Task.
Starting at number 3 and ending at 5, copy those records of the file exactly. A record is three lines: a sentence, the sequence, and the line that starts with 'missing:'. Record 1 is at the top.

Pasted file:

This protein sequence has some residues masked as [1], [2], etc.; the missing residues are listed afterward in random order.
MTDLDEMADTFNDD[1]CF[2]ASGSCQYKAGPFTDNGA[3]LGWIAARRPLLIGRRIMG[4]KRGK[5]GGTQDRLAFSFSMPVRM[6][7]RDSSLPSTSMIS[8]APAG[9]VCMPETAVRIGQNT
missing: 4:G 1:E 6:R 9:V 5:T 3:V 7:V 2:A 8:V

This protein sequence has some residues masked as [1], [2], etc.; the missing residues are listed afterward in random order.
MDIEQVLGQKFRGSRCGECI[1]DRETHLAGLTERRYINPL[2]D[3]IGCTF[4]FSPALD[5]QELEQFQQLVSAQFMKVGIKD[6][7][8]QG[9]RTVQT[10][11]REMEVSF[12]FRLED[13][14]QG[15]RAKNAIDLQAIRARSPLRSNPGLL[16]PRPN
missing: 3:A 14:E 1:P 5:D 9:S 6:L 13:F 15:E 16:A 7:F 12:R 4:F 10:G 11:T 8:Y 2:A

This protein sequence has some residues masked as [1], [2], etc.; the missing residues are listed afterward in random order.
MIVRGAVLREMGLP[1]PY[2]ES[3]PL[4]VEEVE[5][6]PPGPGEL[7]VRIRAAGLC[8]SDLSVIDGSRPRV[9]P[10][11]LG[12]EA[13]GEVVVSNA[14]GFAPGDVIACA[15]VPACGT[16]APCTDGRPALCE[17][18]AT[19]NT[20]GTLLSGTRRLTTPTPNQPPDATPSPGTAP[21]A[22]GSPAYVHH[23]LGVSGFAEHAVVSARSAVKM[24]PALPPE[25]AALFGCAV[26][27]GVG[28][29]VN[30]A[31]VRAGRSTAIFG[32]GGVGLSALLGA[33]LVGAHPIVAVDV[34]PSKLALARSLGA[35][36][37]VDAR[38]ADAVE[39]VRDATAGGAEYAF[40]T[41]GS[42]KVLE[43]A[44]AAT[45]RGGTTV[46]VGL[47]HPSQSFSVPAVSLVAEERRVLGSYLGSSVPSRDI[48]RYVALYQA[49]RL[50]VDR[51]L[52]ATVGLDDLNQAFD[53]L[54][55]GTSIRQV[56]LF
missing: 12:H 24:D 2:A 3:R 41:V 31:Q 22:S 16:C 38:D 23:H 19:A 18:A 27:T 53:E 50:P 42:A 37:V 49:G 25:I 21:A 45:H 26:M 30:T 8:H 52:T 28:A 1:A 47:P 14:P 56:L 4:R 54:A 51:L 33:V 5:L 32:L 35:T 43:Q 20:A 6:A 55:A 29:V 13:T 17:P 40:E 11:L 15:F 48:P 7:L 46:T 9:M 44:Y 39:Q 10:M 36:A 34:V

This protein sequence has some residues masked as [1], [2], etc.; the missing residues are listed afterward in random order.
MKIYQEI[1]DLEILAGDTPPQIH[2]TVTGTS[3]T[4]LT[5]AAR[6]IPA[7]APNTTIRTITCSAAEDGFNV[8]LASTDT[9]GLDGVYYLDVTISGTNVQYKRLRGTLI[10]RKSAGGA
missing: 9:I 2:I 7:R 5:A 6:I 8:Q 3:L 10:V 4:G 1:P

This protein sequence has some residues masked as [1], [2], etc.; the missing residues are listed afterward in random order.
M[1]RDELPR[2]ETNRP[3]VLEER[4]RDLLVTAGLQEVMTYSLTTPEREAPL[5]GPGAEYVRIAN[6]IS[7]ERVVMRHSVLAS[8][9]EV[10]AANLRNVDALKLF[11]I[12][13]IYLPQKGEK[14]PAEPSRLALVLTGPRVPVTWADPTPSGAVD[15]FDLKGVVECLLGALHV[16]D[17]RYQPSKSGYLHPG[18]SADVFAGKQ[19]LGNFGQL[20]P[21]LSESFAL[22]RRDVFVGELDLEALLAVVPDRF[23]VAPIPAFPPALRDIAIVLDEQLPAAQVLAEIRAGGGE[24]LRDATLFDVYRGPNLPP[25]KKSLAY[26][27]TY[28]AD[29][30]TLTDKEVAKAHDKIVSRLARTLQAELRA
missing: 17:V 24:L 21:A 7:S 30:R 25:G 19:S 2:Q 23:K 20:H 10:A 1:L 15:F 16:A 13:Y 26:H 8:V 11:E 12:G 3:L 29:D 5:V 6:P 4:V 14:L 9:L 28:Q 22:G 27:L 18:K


This protein sequence has some residues masked as [1], [2], etc.; the missing residues are listed afterward in random order.
MIVRGAVLREMGLP[1]PY[2]ES[3]PL[4]VEEVE[5][6]PPGPGEL[7]VRIRAAGLC[8]SDLSVIDGSRPRV[9]P[10][11]LG[12]EA[13]GEVVVSNA[14]GFAPGDVIACA[15]VPACGT[16]APCTDGRPALCE[17][18]AT[19]NT[20]GTLLSGTRRLTTPTPNQPPDATPSPGTAP[21]A[22]GSPAYVHH[23]LGVSGFAEHAVVSARSAVKM[24]PALPPE[25]AALFGCAV[26][27]GVG[28][29]VN[30]A[31]VRAGRSTAIFG[32]GGVGLSALLGA[33]LVGAHPIVAVDV[34]PSKLALARSLGA[35][36][37]VDAR[38]ADAVE[39]VRDATAGGAEYAF[40]T[41]GS[42]KVLE[43]A[44]AAT[45]RGGTTV[46]VGL[47]HPSQSFSVPAVSLVAEERRVLGSYLGSSVPSRDI[48]RYVALYQA[49]RL[50]VDR[51]L[52]ATVGLDDLNQAFD[53]L[54][55]GTSIRQV[56]LF
missing: 12:H 24:D 2:A 3:R 41:V 31:Q 22:S 16:C 38:D 23:H 19:A 18:A 27:T 53:E 50:P 42:A 37:V 49:G 25:I 21:A 45:H 26:M 30:T 8:H 52:T 28:A 1:A 47:P 14:P 56:L 4:R 54:A 51:L 33:V 5:L 32:L 35:T 43:Q 20:A 6:A 55:A 29:V 13:T 17:P 40:E 11:L 15:F 48:P 7:L 46:T 9:M 44:Y 39:Q 10:M 36:A 34:V

This protein sequence has some residues masked as [1], [2], etc.; the missing residues are listed afterward in random order.
MKIYQEI[1]DLEILAGDTPPQIH[2]TVTGTS[3]T[4]LT[5]AAR[6]IPA[7]APNTTIRTITCSAAEDGFNV[8]LASTDT[9]GLDGVYYLDVTISGTNVQYKRLRGTLI[10]RKSAGGA
missing: 9:I 2:I 7:R 5:A 6:I 8:Q 3:L 10:V 4:G 1:P

This protein sequence has some residues masked as [1], [2], etc.; the missing residues are listed afterward in random order.
M[1]RDELPR[2]ETNRP[3]VLEER[4]RDLLVTAGLQEVMTYSLTTPEREAPL[5]GPGAEYVRIAN[6]IS[7]ERVVMRHSVLAS[8][9]EV[10]AANLRNVDALKLF[11]I[12][13]IYLPQKGEK[14]PAEPSRLALVLTGPRVPVTWADPTPSGAVD[15]FDLKGVVECLLGALHV[16]D[17]RYQPSKSGYLHPG[18]SADVFAGKQ[19]LGNFGQL[20]P[21]LSESFAL[22]RRDVFVGELDLEALLAVVPDRF[23]VAPIPAFPPALRDIAIVLDEQLPAAQVLAEIRAGGGE[24]LRDATLFDVYRGPNLPP[25]KKSLAY[26][27]TY[28]AD[29][30]TLTDKEVAKAHDKIVSRLARTLQAELRA
missing: 17:V 24:L 21:A 7:S 30:R 25:G 19:S 2:Q 23:K 20:H 10:A 1:L 15:F 16:A 13:Y 26:H 8:V 11:E 12:G 3:L 29:D 5:V 6:P 4:V 14:L 9:L 28:Q 22:G 27:L 18:K